Saturday, November 21, 2015

Chapter 15 - Blowup

The Boys in the Boathouse
A Novel -- really, none of this ever happened -- by Dr. Frank Emfbo

Chapter Fifteen
The Night the Boathouse Blew Up

The years of revisionist history have erased any consensus that may have existed about the origins of the war. We had no Franz Ferdinand at the Connie. There was no armed camp, no Kaiser Willie, no Serbian nationalist.

Like all wars, though, the winners got to write the history. The Night the Boathouse Blew Up, as told by the winners, has all the elements of a classic. Unprovoked attack. Bullies. Victims. Righteousness. Traitors. Alliances formed, broken, formed again. Glorious redemption. Surrender. Capitulation.

We did have our Pearl Harbor. Bag and Behal flew down the hall on a sneak attack, threw the sleeping Dago's door open and doused him with the fire extinguisher they'd stolen from the dorms.

The revisionists will insist that Dago did something to enrage the guys and that they were just and correct in their measured response. That they only meant to register their intolerance for his offense. The revisionists may even claim Dago knew it was coming, and used it to start a war he wanted to fight anyway.

But those records were destroyed in the great climax of the battle. And on this Night of Infamy, Bag and Behal had awakened a Sleeping Giant.

Arising from his bed, Dago looked out the door to see the enemy duo ducking into Behal's room at the other end of the hall. He assessed the damage and searched his arsenal of retaliatory weapons. A handful of old firecrackers. That was it.

Whichever potential ally lived next to Behal, Doctor Frank doesn't remember. But the potential of a firefight with a penned-in adversary was too much to turn down. The doors were opened to create a war room.

Dago wedged Behal's door away from the jamb and dropped a few pennies in, to prevent escape. He stationed his loyal roommate on the outside deck to watch Behal's window. A six pack and a chair iced the loyalty. There may have been a Penthouse involved, and I don't mean a top floor apartment. With the tables turned and the aggressors under siege, battle planning could commence.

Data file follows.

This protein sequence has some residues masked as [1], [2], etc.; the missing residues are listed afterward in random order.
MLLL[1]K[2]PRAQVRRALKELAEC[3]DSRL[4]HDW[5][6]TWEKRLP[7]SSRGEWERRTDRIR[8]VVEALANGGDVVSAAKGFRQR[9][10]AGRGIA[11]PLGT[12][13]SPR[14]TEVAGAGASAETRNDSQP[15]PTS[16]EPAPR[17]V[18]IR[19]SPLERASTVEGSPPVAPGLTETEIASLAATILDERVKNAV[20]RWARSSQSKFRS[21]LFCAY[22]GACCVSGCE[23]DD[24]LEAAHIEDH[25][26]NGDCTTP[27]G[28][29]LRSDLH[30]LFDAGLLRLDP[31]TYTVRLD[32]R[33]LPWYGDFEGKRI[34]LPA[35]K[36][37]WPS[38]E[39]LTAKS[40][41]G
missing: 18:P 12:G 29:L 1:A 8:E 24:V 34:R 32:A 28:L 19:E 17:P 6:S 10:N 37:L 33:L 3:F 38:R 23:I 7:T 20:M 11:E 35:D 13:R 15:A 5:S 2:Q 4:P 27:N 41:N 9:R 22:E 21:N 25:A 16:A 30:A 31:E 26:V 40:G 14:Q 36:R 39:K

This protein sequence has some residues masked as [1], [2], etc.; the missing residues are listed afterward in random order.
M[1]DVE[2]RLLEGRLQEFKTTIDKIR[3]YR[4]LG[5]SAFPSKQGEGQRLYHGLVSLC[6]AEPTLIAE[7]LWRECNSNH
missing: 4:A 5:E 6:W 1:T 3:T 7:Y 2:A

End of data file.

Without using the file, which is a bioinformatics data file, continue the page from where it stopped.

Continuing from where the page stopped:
First a reassessment of ordnance. By now the great powers of the crew house world were circling like sharks in the water. Everyone wanted in on the action. More firecrackers appeared, plus ten M80s, and two gross of little bottle rockets to get things started.

Great, but how do we access the room? They’re in a fortified position. A couple rockets under the door and they'll just stuff a towel down there. Yeah but let's do it anyway.

Sure enough, there was barely adequate clearance to get a rocket under there, so we lined up a dozen of 'em and started lighting fuses. Not much damage outside the room but the sparks and flames shooting across the hall were spectacular. We could only imagine the terror we had unleashed inside. After the first explosions came the "hey, goddammit, motherfucker!" just as expected. We heard the door handle rattling, the "fuck, we're pennied in" and footsteps heading for the window.

"Think again, assholes!" Dago's roommate was waiting for them, leaning against the window frame. They knew they were trapped. Trapped in a smoky hell of burnt gunpowder and pepperoni farts. We lined up another volley of rockets but the gap under the door was blocked. The whole thing had played out exactly as our military strategists had envisioned it.

Someone showed up with a broken oar handle he'd found in the shop. “Hey guys, check this out.” He pointed to the two hollow sections running the length of the oar. These were engineered by the great Georre Pocock to reduce weight and allow the shaft to bend but not break. Now our guy takes two bottle rockets, slides them into the voids, points the handle down the hall and says “look, fuckers, it’s a rocket launcher! Somebody light those bitches!”

Shooting from the hip was fine. There was no pinpoint accuracy here, and we had no eye protection. Except guys like Trax who needed the coke bottles full time. Trax was designated artilleryman.

This was great except that we couldn’t get in the door. Then Dago pulled out the first M80.

An explosive device that’s already fucking loud will get way more so when put in a compressed position. Like in the gap between door and door jamb where Dago had already wedged a few pennies. It’s not known and not important whether Dago actually thought he could blow the fucking door off and get at his attackers, but you gotta figure, since they didn’t know it was about to happen, and they were already gagging and farting inside, they must have shit themselves when the boom went off. The explosion rivaled the acetylene balloon bomb mentioned in the last chapter, the one you really shouldn’t research on the google and the youtube. Really, don’t.

Still no response. He was waiting for some sign of surrender. So Dago lit another one. Hoping they’d pound on the door and beg forgiveness, the plan was to pull the pennies out of the door so they could escape, and have Trax waiting with the rocket launcher and two guys with fire extinguishers. Vengeance would be had, the battle would be over, and we could all go to bed.